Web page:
By Nick Domenici
LOS ANGELES – In downtown Los Angeles, crowds have been gathering and singing loudly every Wednesday for two and a half years: “Jackie Lacey has to go! Jackie Lacey has to go! "
Jackie Lacey, the current Los Angeles District Attorney, is fighting for re-election against former San Francisco District Attorney George Gascón.
It is challenged from the left side. Hundreds of critics claim that they have failed to hold the police accountable for the excessive use of violence and police execution. Throughout her career, she has had strong backlashes due to race differences in district prisons and high detention rates, with African Americans making up a large proportion of this population.
Gascón, who runs Lacey, was named San Francisco District Attorney by Governor Gavin Newsom after serving as chief of the San Francisco Police Department.
He pays off as a reformer and was a co-author of Proposition 47, which reduced the sentences for certain non-violent crimes. Gascón is responsible for overturning minor marijuana convictions, experimenting with technologies to limit racial prejudice among prosecutors, and supporting a law that requires the Justice Department to delete conviction records once a perpetrator has completed his conviction.
In the area code, Gascón received 50 percent of the vote, while Lacey received 48.7 percent.
The winner of the DA race will lead the country's largest public prosecutor with the highest detention rates in our country and will have a lot of responsibility today.
Lacey has built her career in the field of criminal justice reform and has worked as a district attorney general since 1986, serving as a prosecutor, manager and executive in the Los Angeles District Attorney's Office.
And she was sworn in as the 42nd district attorney in LA history on December 3, 2012 – but more importantly, she was the first woman and first African American to take on the role. She has focused her efforts on fighting sex trafficking for younger women, putting mentally ill people in healthcare systems rather than prisons, and eliminating fraudsters who exploit immigrants.
Lacey has set up the Conviction Review Unit, which is responsible for evaluating innocent claims based on newly discovered evidence in certain cases. She also heads the Criminal Justice Mental Health Project, whose job is to redirect mentally ill people from the criminal justice system for non-violent crimes.
And, of course, she heads the largest U.S. attorney's office and oversees 1,000 attorneys, 300 investigators, and 800 L.A. County employees.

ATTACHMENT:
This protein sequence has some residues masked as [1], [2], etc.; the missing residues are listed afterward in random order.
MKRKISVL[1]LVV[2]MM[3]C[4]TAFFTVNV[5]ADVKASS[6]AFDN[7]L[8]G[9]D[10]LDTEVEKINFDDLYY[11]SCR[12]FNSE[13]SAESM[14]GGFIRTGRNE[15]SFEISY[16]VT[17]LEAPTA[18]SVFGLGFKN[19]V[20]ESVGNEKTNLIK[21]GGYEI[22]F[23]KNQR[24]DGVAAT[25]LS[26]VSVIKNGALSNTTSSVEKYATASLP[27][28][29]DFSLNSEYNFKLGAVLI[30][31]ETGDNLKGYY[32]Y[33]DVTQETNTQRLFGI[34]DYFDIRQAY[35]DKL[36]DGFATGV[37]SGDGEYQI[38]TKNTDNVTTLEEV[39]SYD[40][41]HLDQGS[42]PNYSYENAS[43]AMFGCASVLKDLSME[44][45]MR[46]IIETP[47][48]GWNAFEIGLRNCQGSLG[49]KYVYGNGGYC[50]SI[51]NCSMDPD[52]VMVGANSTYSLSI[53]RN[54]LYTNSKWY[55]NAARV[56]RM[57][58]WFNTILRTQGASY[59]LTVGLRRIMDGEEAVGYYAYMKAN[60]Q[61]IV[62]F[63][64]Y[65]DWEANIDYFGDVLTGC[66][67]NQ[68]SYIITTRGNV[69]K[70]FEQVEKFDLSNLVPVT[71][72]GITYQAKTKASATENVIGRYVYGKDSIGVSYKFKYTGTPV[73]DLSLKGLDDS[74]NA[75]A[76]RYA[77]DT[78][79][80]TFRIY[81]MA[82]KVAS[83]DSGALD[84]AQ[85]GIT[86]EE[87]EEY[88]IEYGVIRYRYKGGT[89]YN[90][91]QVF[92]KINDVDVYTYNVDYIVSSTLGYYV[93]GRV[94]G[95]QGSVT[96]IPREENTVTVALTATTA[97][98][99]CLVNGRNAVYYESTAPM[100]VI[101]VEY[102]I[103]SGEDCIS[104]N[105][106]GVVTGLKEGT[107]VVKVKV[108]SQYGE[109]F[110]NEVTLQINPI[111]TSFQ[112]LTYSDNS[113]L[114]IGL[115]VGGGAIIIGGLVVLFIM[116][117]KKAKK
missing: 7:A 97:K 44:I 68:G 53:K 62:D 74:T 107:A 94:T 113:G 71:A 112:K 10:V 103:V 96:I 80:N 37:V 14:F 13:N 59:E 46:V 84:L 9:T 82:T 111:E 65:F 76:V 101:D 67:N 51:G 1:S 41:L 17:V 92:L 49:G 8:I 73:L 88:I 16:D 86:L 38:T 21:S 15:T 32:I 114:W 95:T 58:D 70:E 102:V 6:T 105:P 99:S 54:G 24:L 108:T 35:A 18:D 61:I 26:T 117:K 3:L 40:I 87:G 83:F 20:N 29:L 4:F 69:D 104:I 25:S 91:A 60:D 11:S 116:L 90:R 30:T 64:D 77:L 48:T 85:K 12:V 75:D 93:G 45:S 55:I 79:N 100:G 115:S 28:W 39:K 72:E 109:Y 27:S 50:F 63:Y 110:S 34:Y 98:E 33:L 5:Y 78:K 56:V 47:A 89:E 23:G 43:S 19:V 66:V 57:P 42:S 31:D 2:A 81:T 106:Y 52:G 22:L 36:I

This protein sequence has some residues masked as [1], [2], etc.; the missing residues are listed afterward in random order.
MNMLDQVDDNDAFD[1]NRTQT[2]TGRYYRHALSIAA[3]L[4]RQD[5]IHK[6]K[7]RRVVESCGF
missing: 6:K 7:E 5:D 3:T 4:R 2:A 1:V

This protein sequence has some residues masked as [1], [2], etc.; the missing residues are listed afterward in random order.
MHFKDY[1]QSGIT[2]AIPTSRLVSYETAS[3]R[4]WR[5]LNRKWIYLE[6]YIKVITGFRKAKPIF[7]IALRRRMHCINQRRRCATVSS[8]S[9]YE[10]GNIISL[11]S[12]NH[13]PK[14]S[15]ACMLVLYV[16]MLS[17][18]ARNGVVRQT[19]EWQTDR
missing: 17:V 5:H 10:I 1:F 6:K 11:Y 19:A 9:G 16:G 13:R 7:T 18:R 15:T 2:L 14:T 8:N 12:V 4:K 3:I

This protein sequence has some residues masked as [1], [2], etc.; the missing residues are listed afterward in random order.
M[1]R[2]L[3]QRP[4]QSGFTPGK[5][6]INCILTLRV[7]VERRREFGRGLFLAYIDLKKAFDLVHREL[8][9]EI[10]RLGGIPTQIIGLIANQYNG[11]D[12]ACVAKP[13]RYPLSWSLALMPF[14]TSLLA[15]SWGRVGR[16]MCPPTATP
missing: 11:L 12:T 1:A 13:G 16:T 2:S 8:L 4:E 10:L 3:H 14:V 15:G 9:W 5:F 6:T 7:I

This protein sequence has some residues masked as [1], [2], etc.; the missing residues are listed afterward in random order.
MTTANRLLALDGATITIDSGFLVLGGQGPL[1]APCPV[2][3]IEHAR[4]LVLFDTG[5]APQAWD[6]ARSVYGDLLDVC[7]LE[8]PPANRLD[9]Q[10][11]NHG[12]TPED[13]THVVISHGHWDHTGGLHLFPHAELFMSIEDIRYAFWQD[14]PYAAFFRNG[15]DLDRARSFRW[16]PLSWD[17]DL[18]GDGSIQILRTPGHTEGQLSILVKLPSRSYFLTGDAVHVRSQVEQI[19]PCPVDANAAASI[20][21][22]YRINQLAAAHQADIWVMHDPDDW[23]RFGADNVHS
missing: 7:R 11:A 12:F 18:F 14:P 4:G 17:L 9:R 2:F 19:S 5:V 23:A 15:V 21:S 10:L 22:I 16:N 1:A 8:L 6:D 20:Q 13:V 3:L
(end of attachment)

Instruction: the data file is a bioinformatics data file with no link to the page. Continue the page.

Despite the legacy she left in office, she is fighting for her career with this upcoming election in November.
"If you put this story on film, no one would fund it because no one would believe it," she said.
After George Floyd's death, she saw thousands of Black Lives Matter protesters calling for her resignation. The same protesters plead for reform of the criminal justice system, claiming that they have not held police officers accountable for their violent acts in cases.
However, she argues that she adheres to the law and says to critics, “The system says the prosecutor must be convinced that there is enough evidence to convince 12 people before their freedom can be withdrawn before they do so Criminal charges can lead to reasonable doubts that you are guilty. "
She emphasizes that the de-escalation program she installed in the county has resulted in fewer officials being shot.
She was heavily criticized for not delaying the prosecution of Ed Buck, a democratic party donor who allegedly ran a drug needle company at his West Hollywood residence. Two men died of an overdose of methamphetamine in his home.
Lacey was not known to be actively involved in the reform of the criminal justice system and did not indict controversial police shootings. Many are aware that she has been classified as a cautious leader without making any major changes.
According to LA Magazine, Lacey has done its part to train more than 2,000 officers in de-escalation techniques. In addition, she ordered racist bias training for lawyers and investigators in her office and rechecked 1,300 cases by setting up a conviction review unit that resulted in three men being released from prison.
In recent years, demonstrations have taken place outside her office in the judicial hall and even outside her home.
Melina Abdullah, a Black Lives protester, said: "We want LA voters to understand that Jackie Lacey does not represent the collective interests of blacks."
There was a national upward trend in which the police killed innocent unarmed black men and women. But times have changed since she was first elected when it comes to the relationship between police accountability and reform policies.
As a black woman, Jackie Lacey claims that she hasn't forgotten her roots and that racism still exists in today's world. She said she understood that most people behind bars were colored people and that there was systematic racism on all platforms.
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